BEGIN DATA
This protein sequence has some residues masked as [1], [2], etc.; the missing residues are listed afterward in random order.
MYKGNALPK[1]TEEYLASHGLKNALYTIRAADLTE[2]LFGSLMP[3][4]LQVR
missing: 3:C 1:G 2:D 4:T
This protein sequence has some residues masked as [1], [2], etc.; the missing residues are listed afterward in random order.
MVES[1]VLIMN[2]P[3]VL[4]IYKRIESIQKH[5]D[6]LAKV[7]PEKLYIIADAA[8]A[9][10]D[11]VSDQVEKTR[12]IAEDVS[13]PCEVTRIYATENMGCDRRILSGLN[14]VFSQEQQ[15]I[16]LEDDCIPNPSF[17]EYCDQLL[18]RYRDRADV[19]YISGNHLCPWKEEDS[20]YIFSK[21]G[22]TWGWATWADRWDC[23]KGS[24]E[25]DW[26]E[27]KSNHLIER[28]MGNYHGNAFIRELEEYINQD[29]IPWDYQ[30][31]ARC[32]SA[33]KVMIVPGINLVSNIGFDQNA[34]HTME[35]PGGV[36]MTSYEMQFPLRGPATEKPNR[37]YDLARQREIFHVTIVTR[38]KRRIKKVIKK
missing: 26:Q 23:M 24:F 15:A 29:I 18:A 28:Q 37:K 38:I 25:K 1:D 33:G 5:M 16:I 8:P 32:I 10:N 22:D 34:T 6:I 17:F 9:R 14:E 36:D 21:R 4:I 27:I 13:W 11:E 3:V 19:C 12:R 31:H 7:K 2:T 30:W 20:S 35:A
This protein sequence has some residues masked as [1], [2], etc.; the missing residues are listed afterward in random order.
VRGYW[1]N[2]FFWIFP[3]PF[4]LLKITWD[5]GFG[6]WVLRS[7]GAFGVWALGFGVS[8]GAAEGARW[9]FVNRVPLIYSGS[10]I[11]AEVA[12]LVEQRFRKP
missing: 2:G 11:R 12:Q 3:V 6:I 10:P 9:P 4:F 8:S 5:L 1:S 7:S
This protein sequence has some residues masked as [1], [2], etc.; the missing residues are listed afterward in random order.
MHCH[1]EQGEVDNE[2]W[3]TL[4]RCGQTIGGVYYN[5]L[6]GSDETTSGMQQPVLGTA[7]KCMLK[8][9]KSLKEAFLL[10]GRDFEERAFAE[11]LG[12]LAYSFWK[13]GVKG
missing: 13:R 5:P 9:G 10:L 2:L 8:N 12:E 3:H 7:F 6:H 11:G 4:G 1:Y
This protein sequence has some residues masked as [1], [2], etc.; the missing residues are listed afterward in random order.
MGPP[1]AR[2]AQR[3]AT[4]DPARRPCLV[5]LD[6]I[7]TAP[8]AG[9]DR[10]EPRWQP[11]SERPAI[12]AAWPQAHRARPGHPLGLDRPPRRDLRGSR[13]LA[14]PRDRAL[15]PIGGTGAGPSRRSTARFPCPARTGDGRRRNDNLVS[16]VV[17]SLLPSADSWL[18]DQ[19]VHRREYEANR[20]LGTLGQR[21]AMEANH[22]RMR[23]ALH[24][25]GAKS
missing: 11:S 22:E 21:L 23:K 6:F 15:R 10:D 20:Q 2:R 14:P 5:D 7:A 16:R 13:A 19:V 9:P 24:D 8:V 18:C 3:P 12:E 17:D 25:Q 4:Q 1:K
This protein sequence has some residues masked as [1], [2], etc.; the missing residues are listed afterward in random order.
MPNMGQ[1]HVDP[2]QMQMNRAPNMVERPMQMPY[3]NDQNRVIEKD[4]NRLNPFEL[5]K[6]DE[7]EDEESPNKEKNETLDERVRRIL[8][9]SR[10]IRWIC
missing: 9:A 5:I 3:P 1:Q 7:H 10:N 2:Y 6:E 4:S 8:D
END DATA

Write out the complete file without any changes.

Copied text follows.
This protein sequence has some residues masked as [1], [2], etc.; the missing residues are listed afterward in random order.
MYKGNALPK[1]TEEYLASHGLKNALYTIRAADLTE[2]LFGSLMP[3][4]LQVR
missing: 3:C 1:G 2:D 4:T
This protein sequence has some residues masked as [1], [2], etc.; the missing residues are listed afterward in random order.
MVES[1]VLIMN[2]P[3]VL[4]IYKRIESIQKH[5]D[6]LAKV[7]PEKLYIIADAA[8]A[9][10]D[11]VSDQVEKTR[12]IAEDVS[13]PCEVTRIYATENMGCDRRILSGLN[14]VFSQEQQ[15]I[16]LEDDCIPNPSF[17]EYCDQLL[18]RYRDRADV[19]YISGNHLCPWKEEDS[20]YIFSK[21]G[22]TWGWATWADRWDC[23]KGS[24]E[25]DW[26]E[27]KSNHLIER[28]MGNYHGNAFIRELEEYINQD[29]IPWDYQ[30][31]ARC[32]SA[33]KVMIVPGINLVSNIGFDQNA[34]HTME[35]PGGV[36]MTSYEMQFPLRGPATEKPNR[37]YDLARQREIFHVTIVTR[38]KRRIKKVIKK
missing: 26:Q 23:M 24:F 15:A 29:I 18:A 28:Q 37:K 38:I 25:K 1:D 33:G 5:M 16:I 8:P 32:I 10:N 22:D 34:T 6:I 17:F 9:R 14:E 36:D 21:R 4:I 27:I 13:W 11:E 3:V 19:C 12:R 31:H 7:K 2:T 30:W 20:S 35:A
This protein sequence has some residues masked as [1], [2], etc.; the missing residues are listed afterward in random order.
VRGYW[1]N[2]FFWIFP[3]PF[4]LLKITWD[5]GFG[6]WVLRS[7]GAFGVWALGFGVS[8]GAAEGARW[9]FVNRVPLIYSGS[10]I[11]AEVA[12]LVEQRFRKP
missing: 2:G 11:R 12:Q 3:V 6:I 10:P 9:P 4:F 8:S 5:L 1:S 7:S
This protein sequence has some residues masked as [1], [2], etc.; the missing residues are listed afterward in random order.
MHCH[1]EQGEVDNE[2]W[3]TL[4]RCGQTIGGVYYN[5]L[6]GSDETTSGMQQPVLGTA[7]KCMLK[8][9]KSLKEAFLL[10]GRDFEERAFAE[11]LG[12]LAYSFWK[13]GVKG
missing: 13:R 5:P 9:G 10:L 2:L 8:N 12:E 3:H 7:F 6:H 11:G 4:G 1:Y
This protein sequence has some residues masked as [1], [2], etc.; the missing residues are listed afterward in random order.
MGPP[1]AR[2]AQR[3]AT[4]DPARRPCLV[5]LD[6]I[7]TAP[8]AG[9]DR[10]EPRWQP[11]SERPAI[12]AAWPQAHRARPGHPLGLDRPPRRDLRGSR[13]LA[14]PRDRAL[15]PIGGTGAGPSRRSTARFPCPARTGDGRRRNDNLVS[16]VV[17]SLLPSADSWL[18]DQ[19]VHRREYEANR[20]LGTLGQR[21]AMEANH[22]RMR[23]ALH[24][25]GAKS
missing: 11:S 22:E 21:L 23:K 6:F 15:R 10:D 20:Q 2:R 14:P 5:D 7:A 16:R 13:A 19:V 9:P 24:D 8:V 18:C 3:P 12:E 17:D 25:Q 4:Q 1:K
This protein sequence has some residues masked as [1], [2], etc.; the missing residues are listed afterward in random order.
MPNMGQ[1]HVDP[2]QMQMNRAPNMVERPMQMPY[3]NDQNRVIEKD[4]NRLNPFEL[5]K[6]DE[7]EDEESPNKEKNETLDERVRRIL[8][9]SR[10]IRWIC
missing: 9:A 5:I 3:P 1:Q 7:H 10:N 2:Y 6:E 4:S 8:D